Samuel Romilly

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How much more enviable his lot, in the consciousness of having preserved so many millions of his fellow creatures.

Sir Samuel Romilly (1 March 1757 – 2 November 1818), was a British legal reformer.


Slave Trade Bill speech (1807)[edit]

  • When I look at the man at the head of the French monarchy, surrounded as he is with all the pomp of power, and all the pride of victory, distributing kingdoms to his family, and principalities to his followers; seeming, as he sits upon his throne, to have reached the summit of human ambition, the pinnacle of earthly happiness; and when I follow him into his closet, or to his bed, and contemplate the anguish with which his solitude must be tortured, by recollections of the blood he has spilt, and the oppressions he has committed.
  • And when I compare with these pangs of remorse the feelings which must accompany my honorable friend from this house to his home, after the vote of this night shall have accomplished the object of his humane and unceasing labours, when he shall retire into the bosom of his delighted and happy family, and when he shall lay himself down on his bed, reflecting on the innumerable voices that will be raised in every quarter of the world to bless his name, how much more enviable his lot, in the consciousness of having preserved so many millions of his fellow creatures, than that of the man with whom I have compared him, on a throne to which he has waded through slaughter and oppression!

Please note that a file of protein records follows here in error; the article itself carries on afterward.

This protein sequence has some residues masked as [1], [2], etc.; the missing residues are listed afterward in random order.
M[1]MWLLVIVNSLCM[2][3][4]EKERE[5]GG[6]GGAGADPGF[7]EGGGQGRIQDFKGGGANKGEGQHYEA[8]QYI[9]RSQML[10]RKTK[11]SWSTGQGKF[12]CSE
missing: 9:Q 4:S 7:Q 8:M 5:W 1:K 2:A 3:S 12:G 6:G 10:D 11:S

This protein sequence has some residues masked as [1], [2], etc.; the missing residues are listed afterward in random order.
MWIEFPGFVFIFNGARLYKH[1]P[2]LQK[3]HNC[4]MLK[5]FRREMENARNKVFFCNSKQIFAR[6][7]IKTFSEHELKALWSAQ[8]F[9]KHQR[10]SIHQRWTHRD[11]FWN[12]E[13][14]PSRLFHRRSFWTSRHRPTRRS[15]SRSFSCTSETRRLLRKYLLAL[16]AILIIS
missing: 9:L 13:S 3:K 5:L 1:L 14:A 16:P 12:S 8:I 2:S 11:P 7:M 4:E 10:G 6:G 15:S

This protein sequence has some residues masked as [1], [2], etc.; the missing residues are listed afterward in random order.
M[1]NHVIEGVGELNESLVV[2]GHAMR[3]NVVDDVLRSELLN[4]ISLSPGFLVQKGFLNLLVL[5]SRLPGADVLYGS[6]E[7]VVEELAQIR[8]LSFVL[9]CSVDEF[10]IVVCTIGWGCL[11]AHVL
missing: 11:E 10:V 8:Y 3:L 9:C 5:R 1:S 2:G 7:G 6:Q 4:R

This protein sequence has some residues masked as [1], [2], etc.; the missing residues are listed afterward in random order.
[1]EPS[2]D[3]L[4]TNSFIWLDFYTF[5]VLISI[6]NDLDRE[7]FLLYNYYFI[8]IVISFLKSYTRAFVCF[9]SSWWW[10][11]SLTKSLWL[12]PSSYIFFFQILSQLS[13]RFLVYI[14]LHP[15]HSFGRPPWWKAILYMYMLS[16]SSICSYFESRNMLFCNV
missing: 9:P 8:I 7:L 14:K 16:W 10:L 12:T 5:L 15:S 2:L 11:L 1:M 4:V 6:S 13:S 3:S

• Who will not be proud to concur with my honored friend in promoting the greatest act of national benefit, and securing to the Africans the greatest blessing which God has ever put in the power of man to confer on his fellow creatures?


  • Some women use their tongues—she look’d a lecture,
      Each eye a sermon, and her brow a homily,
    An all-in-all sufficient self-director,
      Like the lamented late Sir Samuel Romilly,
    The Law’s expounder, and the State’s corrector,
      Whose suicide was almost an anomaly—
    One sad example more, that “All is vanity”
    (The jury brought their verdict in “Insanity”).

External links[edit]

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